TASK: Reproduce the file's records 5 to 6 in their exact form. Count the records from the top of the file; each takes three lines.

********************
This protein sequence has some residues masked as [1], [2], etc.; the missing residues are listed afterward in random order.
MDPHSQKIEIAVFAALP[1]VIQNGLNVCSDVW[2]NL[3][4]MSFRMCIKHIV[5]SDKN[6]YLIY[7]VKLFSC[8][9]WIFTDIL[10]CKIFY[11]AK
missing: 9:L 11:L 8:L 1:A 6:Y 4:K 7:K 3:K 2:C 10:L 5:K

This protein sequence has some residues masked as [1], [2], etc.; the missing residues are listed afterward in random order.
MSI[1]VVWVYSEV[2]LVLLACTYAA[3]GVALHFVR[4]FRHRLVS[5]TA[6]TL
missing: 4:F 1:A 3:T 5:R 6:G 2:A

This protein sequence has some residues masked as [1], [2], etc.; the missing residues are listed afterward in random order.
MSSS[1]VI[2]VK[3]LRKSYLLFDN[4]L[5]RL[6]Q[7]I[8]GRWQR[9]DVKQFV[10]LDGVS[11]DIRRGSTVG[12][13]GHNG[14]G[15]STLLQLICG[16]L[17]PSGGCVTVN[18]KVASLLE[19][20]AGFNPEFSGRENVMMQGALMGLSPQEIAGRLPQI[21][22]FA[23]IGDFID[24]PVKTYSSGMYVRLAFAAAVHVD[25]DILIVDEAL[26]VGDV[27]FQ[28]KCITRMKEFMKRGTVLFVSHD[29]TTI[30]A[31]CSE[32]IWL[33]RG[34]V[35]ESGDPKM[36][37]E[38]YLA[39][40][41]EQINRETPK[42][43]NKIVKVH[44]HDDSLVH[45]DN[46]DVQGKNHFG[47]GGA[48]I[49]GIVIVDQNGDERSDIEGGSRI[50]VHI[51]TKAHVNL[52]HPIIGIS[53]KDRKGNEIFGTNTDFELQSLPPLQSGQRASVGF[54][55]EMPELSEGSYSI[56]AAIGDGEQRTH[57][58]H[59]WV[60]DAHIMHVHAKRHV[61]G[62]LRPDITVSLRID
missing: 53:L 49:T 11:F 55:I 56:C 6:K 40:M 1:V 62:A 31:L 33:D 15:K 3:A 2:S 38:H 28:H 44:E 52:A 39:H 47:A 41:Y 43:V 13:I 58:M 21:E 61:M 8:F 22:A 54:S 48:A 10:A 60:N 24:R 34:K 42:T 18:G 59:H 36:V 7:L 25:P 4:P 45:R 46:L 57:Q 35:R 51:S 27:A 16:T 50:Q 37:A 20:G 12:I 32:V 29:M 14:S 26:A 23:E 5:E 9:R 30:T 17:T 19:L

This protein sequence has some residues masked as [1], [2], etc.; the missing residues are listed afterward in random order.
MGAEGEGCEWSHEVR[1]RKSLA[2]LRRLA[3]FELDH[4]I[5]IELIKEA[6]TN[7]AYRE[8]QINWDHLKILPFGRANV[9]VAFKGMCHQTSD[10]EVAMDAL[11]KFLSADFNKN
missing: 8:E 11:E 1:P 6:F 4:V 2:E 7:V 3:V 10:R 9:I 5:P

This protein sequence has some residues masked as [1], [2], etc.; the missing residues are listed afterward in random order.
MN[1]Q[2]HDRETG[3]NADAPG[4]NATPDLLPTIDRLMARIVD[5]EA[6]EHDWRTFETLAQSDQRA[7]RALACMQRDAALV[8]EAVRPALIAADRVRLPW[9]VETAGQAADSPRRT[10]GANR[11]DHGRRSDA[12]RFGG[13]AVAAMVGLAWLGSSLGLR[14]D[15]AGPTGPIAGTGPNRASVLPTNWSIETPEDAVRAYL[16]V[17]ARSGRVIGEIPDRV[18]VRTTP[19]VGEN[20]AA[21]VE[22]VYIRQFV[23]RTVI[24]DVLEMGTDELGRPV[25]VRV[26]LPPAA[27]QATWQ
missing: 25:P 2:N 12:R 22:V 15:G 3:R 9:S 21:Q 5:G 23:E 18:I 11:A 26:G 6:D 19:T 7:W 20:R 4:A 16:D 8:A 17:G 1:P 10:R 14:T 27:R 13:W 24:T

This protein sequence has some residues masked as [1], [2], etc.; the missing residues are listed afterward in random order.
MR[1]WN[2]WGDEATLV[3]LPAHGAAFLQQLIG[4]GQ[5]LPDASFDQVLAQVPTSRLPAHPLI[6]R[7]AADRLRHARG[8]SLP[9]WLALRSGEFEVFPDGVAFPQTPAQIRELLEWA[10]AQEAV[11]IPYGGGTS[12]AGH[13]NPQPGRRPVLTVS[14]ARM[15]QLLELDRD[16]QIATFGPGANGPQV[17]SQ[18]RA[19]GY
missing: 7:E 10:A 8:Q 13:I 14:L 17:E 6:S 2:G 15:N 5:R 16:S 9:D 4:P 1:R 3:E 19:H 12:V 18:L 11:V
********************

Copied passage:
This protein sequence has some residues masked as [1], [2], etc.; the missing residues are listed afterward in random order.
MN[1]Q[2]HDRETG[3]NADAPG[4]NATPDLLPTIDRLMARIVD[5]EA[6]EHDWRTFETLAQSDQRA[7]RALACMQRDAALV[8]EAVRPALIAADRVRLPW[9]VETAGQAADSPRRT[10]GANR[11]DHGRRSDA[12]RFGG[13]AVAAMVGLAWLGSSLGLR[14]D[15]AGPTGPIAGTGPNRASVLPTNWSIETPEDAVRAYL[16]V[17]ARSGRVIGEIPDRV[18]VRTTP[19]VGEN[20]AA[21]VE[22]VYIRQFV[23]RTVI[24]DVLEMGTDELGRPV[25]VRV[26]LPPAA[27]QATWQ
missing: 25:P 2:N 12:R 22:V 15:G 3:R 9:S 21:Q 5:G 23:E 18:I 11:A 26:G 6:D 19:T 7:W 20:R 4:A 16:D 8:A 17:G 1:P 10:R 14:T 27:R 13:W 24:T

This protein sequence has some residues masked as [1], [2], etc.; the missing residues are listed afterward in random order.
MR[1]WN[2]WGDEATLV[3]LPAHGAAFLQQLIG[4]GQ[5]LPDASFDQVLAQVPTSRLPAHPLI[6]R[7]AADRLRHARG[8]SLP[9]WLALRSGEFEVFPDGVAFPQTPAQIRELLEWA[10]AQEAV[11]IPYGGGTS[12]AGH[13]NPQPGRRPVLTVS[14]ARM[15]QLLELDRD[16]QIATFGPGANGPQV[17]SQ[18]RA[19]GY
missing: 7:E 10:A 8:Q 13:I 14:L 17:E 6:S 2:G 15:N 5:R 16:S 9:D 4:P 1:R 3:E 19:H 12:V 18:L 11:V